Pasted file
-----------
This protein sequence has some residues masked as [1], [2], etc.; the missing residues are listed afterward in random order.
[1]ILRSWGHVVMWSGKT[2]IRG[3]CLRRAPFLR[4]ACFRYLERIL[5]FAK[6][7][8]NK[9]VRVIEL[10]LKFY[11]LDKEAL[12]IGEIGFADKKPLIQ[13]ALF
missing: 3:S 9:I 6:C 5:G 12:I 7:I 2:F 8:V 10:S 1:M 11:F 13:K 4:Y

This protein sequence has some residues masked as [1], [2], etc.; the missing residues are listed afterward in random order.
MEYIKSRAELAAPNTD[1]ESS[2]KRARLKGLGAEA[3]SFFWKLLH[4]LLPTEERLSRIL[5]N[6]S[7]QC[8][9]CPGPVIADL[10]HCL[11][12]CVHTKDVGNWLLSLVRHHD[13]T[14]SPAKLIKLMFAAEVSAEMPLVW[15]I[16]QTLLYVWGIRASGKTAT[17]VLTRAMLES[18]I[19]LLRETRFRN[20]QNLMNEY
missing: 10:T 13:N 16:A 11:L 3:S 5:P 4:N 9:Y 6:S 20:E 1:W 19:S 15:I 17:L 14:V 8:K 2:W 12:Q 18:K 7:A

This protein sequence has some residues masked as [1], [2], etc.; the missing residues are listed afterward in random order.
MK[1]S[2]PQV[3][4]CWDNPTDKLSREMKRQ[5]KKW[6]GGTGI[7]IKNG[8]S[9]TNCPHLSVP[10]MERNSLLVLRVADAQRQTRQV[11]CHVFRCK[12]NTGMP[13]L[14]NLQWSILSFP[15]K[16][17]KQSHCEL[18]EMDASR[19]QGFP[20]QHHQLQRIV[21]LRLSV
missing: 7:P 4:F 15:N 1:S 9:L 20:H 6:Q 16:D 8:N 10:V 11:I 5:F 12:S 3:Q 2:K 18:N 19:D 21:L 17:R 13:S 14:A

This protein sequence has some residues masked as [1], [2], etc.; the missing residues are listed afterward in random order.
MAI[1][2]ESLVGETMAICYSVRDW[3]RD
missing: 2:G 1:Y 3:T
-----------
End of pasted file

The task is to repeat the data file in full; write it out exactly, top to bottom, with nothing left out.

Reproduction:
This protein sequence has some residues masked as [1], [2], etc.; the missing residues are listed afterward in random order.
[1]ILRSWGHVVMWSGKT[2]IRG[3]CLRRAPFLR[4]ACFRYLERIL[5]FAK[6][7][8]NK[9]VRVIEL[10]LKFY[11]LDKEAL[12]IGEIGFADKKPLIQ[13]ALF
missing: 3:S 9:I 6:C 5:G 12:I 7:I 2:F 8:V 10:S 1:M 11:F 13:K 4:Y

This protein sequence has some residues masked as [1], [2], etc.; the missing residues are listed afterward in random order.
MEYIKSRAELAAPNTD[1]ESS[2]KRARLKGLGAEA[3]SFFWKLLH[4]LLPTEERLSRIL[5]N[6]S[7]QC[8][9]CPGPVIADL[10]HCL[11][12]CVHTKDVGNWLLSLVRHHD[13]T[14]SPAKLIKLMFAAEVSAEMPLVW[15]I[16]QTLLYVWGIRASGKTAT[17]VLTRAMLES[18]I[19]LLRETRFRN[20]QNLMNEY
missing: 10:T 13:N 16:A 11:L 3:S 5:P 4:N 9:Y 6:S 20:E 1:W 19:S 15:I 17:L 14:V 8:K 2:W 12:Q 18:K 7:A

This protein sequence has some residues masked as [1], [2], etc.; the missing residues are listed afterward in random order.
MK[1]S[2]PQV[3][4]CWDNPTDKLSREMKRQ[5]KKW[6]GGTGI[7]IKNG[8]S[9]TNCPHLSVP[10]MERNSLLVLRVADAQRQTRQV[11]CHVFRCK[12]NTGMP[13]L[14]NLQWSILSFP[15]K[16][17]KQSHCEL[18]EMDASR[19]QGFP[20]QHHQLQRIV[21]LRLSV
missing: 7:P 4:F 15:N 1:S 9:L 20:H 6:Q 16:D 8:N 10:V 11:I 5:F 12:S 3:Q 2:K 18:N 19:D 21:L 17:R 13:S 14:A

This protein sequence has some residues masked as [1], [2], etc.; the missing residues are listed afterward in random order.
MAI[1][2]ESLVGETMAICYSVRDW[3]RD
missing: 2:G 1:Y 3:T